El Paso, TX -- (SBWIRE) -- 06/13/2012 -- The RRA Center, developer of the world's first automated system to evaluate human trust and risk factors, stated its technology can quickly and accurately screen Mexico's hundreds-of-thousands of police for indicators of corruption and other criminal activities. Since the technology is scalable and easily deployed, anti-corruption screening for 100% of Mexico's police and security force members could be completed in as little as two years.
Commander Ivan Ortega of the RRA Center stated "Unfortunately a small group of mid-level bureaucrats within the Mexican Federal Government made the decision to rely upon ineffective polygraph machines to screen all police officers in Mexico. This was done over the objections of several of Mexico's free and sovereign states. It is well documented that a number of Mexico's states fought to use more advanced technologies to detect corruption and criminal activities by their police and security forces. Regrettably, the federal bureaucrats who direct all 'confidence control' activities in Mexico prohibited Mexico's sovereign states from using the more advanced technologies. Now, five years later, corruption by government officials within Mexico is worse than ever."
"When this decision was made, these bureaucrats were aware of multiple research studies which concluded the polygraph was not capable of massively, rapidly or accurately screening individuals for risk factors, including such basic factors as deception. Today's polygraph is nothing more than a digitized version of outmoded 1950's technology, and it is ill-suited to meet the security challenges Mexico faces in the 21st Century. The requirement to use polygraph, which was made by a group of nameless and faceless bureaucrats, has resulted in devastating consequences for the Mexican people. These bureaucrats are largely responsible for the lack of progress in eliminating corruption within the ranks of Mexico's police and security forces during the past five years. Mexico's failure with the polygraph should be a lesson to other nations faced with similar challenges."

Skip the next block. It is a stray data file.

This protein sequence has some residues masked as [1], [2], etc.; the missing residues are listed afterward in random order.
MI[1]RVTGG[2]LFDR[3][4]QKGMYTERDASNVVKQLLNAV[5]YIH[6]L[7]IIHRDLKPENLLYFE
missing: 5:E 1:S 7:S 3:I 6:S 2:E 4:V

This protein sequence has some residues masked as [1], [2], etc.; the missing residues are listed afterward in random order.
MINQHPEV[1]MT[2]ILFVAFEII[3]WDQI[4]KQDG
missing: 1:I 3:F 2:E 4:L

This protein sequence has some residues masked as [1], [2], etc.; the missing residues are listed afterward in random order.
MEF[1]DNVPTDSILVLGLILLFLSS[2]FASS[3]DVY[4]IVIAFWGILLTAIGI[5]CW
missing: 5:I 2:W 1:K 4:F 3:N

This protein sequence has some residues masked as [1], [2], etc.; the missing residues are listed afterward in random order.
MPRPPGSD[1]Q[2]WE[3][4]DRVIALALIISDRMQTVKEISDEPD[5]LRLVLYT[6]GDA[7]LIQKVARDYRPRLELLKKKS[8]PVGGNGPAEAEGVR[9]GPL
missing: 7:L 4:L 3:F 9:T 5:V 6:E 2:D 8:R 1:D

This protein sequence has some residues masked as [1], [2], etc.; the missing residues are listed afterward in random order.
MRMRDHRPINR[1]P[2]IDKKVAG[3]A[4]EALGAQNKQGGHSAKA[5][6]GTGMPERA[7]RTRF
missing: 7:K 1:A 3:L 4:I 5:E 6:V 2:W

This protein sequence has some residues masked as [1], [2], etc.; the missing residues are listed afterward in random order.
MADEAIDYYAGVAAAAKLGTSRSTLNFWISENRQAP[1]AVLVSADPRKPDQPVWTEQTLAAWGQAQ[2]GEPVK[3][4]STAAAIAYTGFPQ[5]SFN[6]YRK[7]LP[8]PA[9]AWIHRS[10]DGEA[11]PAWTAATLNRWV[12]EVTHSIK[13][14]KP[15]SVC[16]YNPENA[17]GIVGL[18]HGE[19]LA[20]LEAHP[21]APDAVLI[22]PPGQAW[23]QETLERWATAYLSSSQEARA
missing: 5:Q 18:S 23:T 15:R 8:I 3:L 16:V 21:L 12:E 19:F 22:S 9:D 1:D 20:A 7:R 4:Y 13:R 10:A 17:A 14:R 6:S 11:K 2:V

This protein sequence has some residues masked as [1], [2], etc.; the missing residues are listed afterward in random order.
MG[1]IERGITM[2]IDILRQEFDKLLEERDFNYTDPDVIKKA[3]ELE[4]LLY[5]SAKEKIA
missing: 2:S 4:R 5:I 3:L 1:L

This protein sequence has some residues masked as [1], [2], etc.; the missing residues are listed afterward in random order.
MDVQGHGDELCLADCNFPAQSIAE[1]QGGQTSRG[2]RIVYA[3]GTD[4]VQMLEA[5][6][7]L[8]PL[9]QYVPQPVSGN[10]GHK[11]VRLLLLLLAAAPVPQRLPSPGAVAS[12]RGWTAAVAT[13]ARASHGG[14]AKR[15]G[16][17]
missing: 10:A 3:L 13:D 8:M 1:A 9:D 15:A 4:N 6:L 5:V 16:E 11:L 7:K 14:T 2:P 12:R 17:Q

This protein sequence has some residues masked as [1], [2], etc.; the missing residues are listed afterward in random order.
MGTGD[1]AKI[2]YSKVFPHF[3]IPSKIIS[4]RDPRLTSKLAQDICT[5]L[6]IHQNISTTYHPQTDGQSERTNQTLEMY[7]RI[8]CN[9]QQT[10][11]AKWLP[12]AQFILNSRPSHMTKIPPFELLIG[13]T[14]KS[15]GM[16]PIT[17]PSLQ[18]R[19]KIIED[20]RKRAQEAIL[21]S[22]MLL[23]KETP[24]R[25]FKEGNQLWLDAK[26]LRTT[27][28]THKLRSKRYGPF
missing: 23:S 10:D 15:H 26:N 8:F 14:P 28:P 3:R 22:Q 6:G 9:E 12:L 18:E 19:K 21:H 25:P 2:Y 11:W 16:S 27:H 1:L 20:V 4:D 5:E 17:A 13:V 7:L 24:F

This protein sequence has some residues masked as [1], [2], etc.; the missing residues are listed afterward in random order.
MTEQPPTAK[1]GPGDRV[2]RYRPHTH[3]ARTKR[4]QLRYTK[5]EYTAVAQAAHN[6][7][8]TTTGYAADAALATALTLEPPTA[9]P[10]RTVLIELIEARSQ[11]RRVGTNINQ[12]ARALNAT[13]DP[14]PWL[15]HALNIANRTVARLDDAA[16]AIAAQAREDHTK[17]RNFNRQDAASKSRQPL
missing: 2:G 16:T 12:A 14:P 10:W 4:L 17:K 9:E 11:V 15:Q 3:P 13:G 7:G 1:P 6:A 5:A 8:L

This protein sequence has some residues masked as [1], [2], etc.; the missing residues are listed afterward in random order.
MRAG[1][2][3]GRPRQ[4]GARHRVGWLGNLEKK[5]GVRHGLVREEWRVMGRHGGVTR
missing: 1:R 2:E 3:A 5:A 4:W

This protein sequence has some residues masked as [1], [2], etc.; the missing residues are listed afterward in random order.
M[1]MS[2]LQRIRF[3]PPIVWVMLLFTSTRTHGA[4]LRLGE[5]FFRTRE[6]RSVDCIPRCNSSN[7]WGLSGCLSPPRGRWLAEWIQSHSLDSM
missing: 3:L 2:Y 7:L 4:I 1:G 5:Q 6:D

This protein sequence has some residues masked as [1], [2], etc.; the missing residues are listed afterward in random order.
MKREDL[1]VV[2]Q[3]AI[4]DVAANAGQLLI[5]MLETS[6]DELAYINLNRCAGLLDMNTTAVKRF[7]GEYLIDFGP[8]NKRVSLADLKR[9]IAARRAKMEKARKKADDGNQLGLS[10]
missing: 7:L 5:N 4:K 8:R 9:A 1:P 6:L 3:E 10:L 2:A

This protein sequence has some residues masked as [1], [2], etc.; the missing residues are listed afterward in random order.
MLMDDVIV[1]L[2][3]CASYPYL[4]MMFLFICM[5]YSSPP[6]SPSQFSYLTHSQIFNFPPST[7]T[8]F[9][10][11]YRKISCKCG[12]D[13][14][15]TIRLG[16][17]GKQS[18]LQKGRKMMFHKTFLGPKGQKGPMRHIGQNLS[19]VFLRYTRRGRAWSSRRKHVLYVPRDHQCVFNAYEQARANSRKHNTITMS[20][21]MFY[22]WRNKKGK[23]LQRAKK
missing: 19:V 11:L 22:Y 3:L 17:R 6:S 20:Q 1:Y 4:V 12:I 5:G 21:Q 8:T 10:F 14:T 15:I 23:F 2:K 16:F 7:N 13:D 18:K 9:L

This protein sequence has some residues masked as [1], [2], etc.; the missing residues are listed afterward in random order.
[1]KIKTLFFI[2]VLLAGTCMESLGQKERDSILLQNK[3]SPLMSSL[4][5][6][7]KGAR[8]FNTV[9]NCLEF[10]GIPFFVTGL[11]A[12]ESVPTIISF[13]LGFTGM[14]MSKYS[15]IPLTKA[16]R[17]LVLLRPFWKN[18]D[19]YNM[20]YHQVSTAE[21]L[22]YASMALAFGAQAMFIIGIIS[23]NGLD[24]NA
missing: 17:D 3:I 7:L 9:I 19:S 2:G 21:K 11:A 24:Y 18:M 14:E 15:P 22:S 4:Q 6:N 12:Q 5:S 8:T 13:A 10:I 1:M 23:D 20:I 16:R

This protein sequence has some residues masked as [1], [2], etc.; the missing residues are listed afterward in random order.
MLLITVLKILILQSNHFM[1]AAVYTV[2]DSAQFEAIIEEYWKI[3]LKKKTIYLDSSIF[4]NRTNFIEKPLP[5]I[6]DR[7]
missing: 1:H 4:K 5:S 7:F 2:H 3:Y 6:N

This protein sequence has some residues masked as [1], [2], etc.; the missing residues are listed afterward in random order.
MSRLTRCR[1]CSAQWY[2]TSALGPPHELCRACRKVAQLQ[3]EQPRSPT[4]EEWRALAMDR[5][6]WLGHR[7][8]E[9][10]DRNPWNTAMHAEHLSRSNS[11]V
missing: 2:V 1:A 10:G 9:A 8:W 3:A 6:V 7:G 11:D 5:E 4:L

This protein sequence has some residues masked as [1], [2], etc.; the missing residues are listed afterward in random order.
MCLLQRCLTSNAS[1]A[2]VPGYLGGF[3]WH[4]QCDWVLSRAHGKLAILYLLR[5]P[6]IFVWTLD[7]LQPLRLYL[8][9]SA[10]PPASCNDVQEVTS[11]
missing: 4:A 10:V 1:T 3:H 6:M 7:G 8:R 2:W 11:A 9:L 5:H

"One well-known scientific analysis of polygraph is the 2003 report by the US National Academy of Sciences (NAS), which concluded polygraphs are incapable of accurately screening for loyalty and trustworthiness. This is because of the high error rate of polygraph, and the fact polygraph has a little-discussed result called 'Inconclusive.' 'Inconclusive' in the field of detecting deception is simply a term meaning 'I don't know.' RRA has no Inconclusive results. In my opinion such ambiguous results should be unacceptable to the leaders of Mexico, especially those leaders in charge of public safety and security, since 'Inconclusive' polygraph results allow corruption to continue and perhaps even flourish. Such unreliable results are one of the reasons the NAS described polygraph as a pseudoscience."
Commander Ortega stated the goal of Remote Risk Assessment (RRA) is to evaluate trust and risk factors of individuals who may be susceptible to corruption, criminal activity or other behaviors that adversely impact upon suitability, loyalty or trustworthiness. "RRA can conduct thousands of trust and risk assessment interviews per day, which makes it ideal for screening 100% of the police and security forces in Mexico. And, unlike the old-fashioned polygraph, RRA is a 21st Century technology that can be applied to Mexico's anti-corruption operations today."
Learn more about The RRA Center by watching a video about the RRA process or listening to an actual RRA interview. For further details, Commander Ivan Ortega can be contacted directly at 915-443-7722 or by email at firstname.lastname@example.org.